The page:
SALT LAKE CITY — The dust storm that blinded drivers on I-15 in Millard County on Sunday was the second deadliest storm since the National Oceanic and Atmospheric Administration started tracking such events in 1950.
Eight people died in the multi-car pileup.
The deadliest, a storm system that killed 21 people in a pair of flash floods in Hildale and Zion National Park in September of 2015.
Flash floods are a common occurrence in Utah, especially in Southern Utah's narrow canyons, but deadly dust storms are not. In fact, they don't appear on the long list of deadly storms in Utah at all.
But dust is an increasing threat in Utah, according the University of Utah Associate Professor of Atmospheric Science Kevin Perry, who has studied the dust from Utah's dry lake beds for five years.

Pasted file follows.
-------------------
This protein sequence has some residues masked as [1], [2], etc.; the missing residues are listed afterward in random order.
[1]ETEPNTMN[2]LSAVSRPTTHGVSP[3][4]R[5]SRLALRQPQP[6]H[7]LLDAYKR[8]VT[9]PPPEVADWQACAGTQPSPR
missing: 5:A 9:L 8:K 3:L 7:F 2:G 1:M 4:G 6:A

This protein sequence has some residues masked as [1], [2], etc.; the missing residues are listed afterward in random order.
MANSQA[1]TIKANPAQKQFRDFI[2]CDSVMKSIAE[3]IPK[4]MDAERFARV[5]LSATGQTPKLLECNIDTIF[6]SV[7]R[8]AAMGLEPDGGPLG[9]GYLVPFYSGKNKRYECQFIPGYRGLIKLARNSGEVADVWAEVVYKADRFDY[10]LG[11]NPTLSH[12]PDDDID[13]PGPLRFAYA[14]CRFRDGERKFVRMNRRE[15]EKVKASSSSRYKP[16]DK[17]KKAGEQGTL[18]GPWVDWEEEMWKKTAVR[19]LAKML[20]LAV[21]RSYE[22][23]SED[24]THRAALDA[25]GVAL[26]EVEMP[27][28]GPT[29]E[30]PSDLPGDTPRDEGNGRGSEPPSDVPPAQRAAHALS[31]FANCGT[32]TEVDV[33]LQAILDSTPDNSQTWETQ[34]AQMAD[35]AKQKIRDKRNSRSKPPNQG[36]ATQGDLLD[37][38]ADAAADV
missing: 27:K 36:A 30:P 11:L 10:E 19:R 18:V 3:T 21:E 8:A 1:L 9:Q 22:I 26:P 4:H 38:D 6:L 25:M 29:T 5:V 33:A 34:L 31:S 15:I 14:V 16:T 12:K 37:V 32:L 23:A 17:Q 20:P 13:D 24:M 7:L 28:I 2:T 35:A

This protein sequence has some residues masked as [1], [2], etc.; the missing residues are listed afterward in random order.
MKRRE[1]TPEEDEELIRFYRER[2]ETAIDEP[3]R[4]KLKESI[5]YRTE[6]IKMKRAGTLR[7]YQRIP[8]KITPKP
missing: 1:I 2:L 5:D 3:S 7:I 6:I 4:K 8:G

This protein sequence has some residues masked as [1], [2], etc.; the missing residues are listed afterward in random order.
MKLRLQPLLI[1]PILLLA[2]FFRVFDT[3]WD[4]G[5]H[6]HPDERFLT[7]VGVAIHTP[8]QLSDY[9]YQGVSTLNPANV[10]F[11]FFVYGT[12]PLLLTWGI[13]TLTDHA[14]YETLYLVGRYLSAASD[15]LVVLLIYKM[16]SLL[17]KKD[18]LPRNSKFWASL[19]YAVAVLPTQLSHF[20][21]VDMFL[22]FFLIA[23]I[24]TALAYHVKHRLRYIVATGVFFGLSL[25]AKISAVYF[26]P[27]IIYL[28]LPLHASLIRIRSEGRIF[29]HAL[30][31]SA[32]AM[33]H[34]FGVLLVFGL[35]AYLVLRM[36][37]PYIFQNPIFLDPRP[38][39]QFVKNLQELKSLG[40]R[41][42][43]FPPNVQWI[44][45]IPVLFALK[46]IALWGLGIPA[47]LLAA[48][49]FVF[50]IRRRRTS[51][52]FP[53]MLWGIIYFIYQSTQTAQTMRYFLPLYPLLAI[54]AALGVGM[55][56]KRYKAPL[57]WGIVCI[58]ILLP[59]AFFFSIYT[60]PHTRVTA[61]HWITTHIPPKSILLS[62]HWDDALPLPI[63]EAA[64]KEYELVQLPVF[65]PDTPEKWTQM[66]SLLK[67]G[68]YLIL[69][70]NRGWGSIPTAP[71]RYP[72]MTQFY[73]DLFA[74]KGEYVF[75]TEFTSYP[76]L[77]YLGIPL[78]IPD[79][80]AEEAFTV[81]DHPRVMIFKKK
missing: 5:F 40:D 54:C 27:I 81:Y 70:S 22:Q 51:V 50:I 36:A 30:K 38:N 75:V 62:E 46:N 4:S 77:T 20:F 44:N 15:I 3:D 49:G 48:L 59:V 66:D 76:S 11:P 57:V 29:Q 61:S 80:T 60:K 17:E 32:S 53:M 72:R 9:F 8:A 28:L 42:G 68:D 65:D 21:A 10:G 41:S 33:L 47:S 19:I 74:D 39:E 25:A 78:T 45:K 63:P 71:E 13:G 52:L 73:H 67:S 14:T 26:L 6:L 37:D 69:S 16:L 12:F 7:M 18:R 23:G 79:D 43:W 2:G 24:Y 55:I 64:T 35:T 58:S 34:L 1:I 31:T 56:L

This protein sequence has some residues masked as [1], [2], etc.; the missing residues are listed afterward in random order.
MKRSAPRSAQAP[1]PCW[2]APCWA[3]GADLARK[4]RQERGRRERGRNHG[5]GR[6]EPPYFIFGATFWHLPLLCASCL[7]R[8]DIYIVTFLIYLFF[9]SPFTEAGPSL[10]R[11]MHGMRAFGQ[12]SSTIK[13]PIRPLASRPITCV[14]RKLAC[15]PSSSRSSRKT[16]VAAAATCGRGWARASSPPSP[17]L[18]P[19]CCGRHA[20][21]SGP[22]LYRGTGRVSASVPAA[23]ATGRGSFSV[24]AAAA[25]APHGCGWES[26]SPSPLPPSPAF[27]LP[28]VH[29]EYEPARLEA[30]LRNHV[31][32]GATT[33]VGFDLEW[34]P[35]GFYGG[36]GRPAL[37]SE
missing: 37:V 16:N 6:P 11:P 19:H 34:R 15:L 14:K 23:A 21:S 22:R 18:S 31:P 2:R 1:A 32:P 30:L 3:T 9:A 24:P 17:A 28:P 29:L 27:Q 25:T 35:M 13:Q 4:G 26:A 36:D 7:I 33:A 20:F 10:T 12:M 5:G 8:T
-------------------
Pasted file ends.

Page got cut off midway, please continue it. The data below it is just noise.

Some of the exposed dust is the result of drought.
"As the drought has intensified more and more of this area has been exposed which is leading to more frequent dust events," Perry said.
Drought also kills plants that hold some soil in place, but Perry is clear that human activity has a lot to do with increased dust available for wind to sweep into the sky.
"Whether it be disturbance of the surface, whether it be water diversions from the Great Salt Lake, these are choices that we're making that are increasing the amount of dust we have in our atmosphere," said Perry.
Perry pointed to a delicate but effective crust that covers much of Utah's more arid regions. Once that crust is destroyed, the wind can easily carry the underlying dust into the skies.
That can be dangerous in extreme scenarios like the storm that led to eight deaths on I-15 in Millard County, but Perry says it's also dangerous to every resident who breathes in the particulates.